Keep in the pink to banish winter blues

Posted Jan. 14, 2009, at 5:44 p.m.
Last modified March 20, 2011, at 6:52 a.m.

January is a tough month. The holidays are over and spring seems so far away. Then there is the weather. It still gets dark early. It’s cold and snowy and icy. The gray days can give way to the blues, aka “the blahs.”

For seniors, the blahs can be especially hard as it is often more difficult to leave the house because of the weather. And family who visited for the holidays may be gone, so seniors spend more time alone.

Keep in mind that the winter “blah and down-in-the-dumps” feeling is not to be confused with seasonal affective disorder or depression.

If you experience winter blahs well into spring, contact your health care provider as depression is not a natural sign of aging, no matter how old you are, and it is treatable.

But if you are just feeling blah-like, there are things that may help. Here are some tips for surviving the winter blahs:

• Keep your mind alert by reading, doing crossword puzzles, playing cards with a friend, doing crafts and hobbies — any activity that engages your brain. If you have a box of unidentified family photos, think about organizing it. Later generations will thank you.

• Exercise. A snowy yard is no excuse to be sedentary. If you can’t get out of the house, exercise indoors. There are a variety of VHS tapes and DVDs available for every age group and activity level. There is even a walking tape, which is a lot of fun. After doing the whole tape, you will have “walked in place” the equivalent of 2 miles. Check with your doctor for more options.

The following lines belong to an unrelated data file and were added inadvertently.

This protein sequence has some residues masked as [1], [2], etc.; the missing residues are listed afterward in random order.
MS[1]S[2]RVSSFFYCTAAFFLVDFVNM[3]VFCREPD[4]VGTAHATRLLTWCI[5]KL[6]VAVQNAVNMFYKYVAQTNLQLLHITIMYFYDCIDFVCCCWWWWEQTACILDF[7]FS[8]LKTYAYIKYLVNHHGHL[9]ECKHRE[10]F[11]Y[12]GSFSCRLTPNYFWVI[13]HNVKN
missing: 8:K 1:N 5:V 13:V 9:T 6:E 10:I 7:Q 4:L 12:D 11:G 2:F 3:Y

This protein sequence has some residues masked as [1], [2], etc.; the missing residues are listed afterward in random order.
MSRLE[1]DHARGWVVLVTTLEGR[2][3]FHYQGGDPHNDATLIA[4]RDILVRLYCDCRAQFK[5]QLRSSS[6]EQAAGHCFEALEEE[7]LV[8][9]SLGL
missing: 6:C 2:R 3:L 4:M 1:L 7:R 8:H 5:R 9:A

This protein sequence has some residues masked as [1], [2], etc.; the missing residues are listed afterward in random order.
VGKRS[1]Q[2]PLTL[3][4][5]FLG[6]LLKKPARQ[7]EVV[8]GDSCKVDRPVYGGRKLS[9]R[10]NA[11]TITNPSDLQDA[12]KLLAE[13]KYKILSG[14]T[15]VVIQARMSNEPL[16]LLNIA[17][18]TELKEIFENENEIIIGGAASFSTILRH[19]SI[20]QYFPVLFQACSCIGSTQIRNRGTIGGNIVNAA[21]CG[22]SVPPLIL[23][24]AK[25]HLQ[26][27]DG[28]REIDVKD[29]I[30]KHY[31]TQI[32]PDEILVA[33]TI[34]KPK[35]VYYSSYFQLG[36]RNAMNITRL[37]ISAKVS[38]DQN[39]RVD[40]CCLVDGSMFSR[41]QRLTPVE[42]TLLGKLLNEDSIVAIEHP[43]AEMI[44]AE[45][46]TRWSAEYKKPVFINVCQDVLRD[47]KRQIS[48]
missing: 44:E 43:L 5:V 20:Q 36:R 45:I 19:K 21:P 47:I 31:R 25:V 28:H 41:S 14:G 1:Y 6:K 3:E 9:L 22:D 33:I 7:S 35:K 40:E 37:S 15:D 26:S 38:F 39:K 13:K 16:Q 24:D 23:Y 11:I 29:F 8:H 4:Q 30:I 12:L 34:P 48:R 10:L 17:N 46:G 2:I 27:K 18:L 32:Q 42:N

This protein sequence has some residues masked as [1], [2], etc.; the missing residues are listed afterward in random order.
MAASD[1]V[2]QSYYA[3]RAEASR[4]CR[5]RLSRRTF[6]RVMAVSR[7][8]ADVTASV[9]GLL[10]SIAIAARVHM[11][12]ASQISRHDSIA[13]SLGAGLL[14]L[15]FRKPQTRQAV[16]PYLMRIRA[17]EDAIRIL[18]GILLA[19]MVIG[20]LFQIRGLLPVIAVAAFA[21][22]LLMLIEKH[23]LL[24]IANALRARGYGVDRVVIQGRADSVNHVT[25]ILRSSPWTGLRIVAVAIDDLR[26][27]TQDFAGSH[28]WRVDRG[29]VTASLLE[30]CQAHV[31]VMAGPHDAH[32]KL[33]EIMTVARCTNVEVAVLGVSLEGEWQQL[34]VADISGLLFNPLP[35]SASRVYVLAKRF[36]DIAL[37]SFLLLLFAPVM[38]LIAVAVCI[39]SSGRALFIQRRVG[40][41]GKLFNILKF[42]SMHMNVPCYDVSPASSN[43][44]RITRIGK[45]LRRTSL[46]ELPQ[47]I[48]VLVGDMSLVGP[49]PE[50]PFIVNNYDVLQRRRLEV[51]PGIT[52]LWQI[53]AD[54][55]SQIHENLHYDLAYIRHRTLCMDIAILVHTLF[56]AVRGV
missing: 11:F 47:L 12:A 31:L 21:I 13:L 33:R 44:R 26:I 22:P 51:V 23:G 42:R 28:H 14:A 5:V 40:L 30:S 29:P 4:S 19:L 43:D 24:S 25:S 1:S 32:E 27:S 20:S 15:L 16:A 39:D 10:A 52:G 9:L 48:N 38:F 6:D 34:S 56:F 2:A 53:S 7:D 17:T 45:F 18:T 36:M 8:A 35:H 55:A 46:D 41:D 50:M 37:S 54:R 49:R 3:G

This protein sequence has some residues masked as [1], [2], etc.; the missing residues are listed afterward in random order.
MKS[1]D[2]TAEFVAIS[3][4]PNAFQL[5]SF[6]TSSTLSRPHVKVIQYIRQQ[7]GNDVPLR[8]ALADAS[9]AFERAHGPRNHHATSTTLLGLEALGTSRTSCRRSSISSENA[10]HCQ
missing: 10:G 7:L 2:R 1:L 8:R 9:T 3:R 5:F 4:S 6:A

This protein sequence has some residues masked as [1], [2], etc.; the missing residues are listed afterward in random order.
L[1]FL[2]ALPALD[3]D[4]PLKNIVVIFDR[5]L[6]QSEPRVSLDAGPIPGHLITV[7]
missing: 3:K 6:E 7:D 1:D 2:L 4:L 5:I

• Choose healthful “comfort” food. You’ll feel better, in the long run, eating a nutritious stew rather than ice cream. OK, have a little ice cream, too.

• Increase social time with family and friends. If you have trouble getting out, invite them to your home.

• Be creative. If you love decorating for the holidays, do it for other special occasions as well. Valentine’s Day is coming up and it is hard to be depressed when surrounded by lacy red hearts. And candy.

• Make plans for fun things to do in the future, like a special dinner or a trip. It gives you something to think about and look forward to.

• If possible, volunteer for an organization you admire, such as Eastern Area Agency on Aging. There is nothing like helping someone else to make you feel better.

• Take a class or just get out of the house. Check the Calendar section of The Weekly for a listing of things to do. You might be amazed at all that is going on right outside your door.

I hope these suggestions are helpful and you find yourself in the pink in no time.

And speaking of the darkness, think about getting a reflective vest to wear when you are outside. The sun is lower and the resulting shadows decrease visibility this time of year, making it vitally important to dress with safety in mind. There have been several fatalities in the roadways lately, mostly due to the pedestrian not being seen.

If you are out shopping, be careful in parking lots as they are especially dangerous this time of year. People are in a hurry, and the cars may be snowy or fogged up, reducing the driver’s visibility.

Eastern Area Agency on Aging has vests available for a donation of $10, which helps cover our costs. Be seen, be safe. Get your vest today by calling 800-432-7812.

Carol Higgins Taylor is director of communications at Eastern Area Agency on Aging. E-mail Carol Higgins Taylor at chtaylor@eaaa.org. For information on EAAA, call 941-2865, or toll-free (800) 432-7812, e-mail info@eaaa.org or log on www.eaaa.org. TTY 992-0150.

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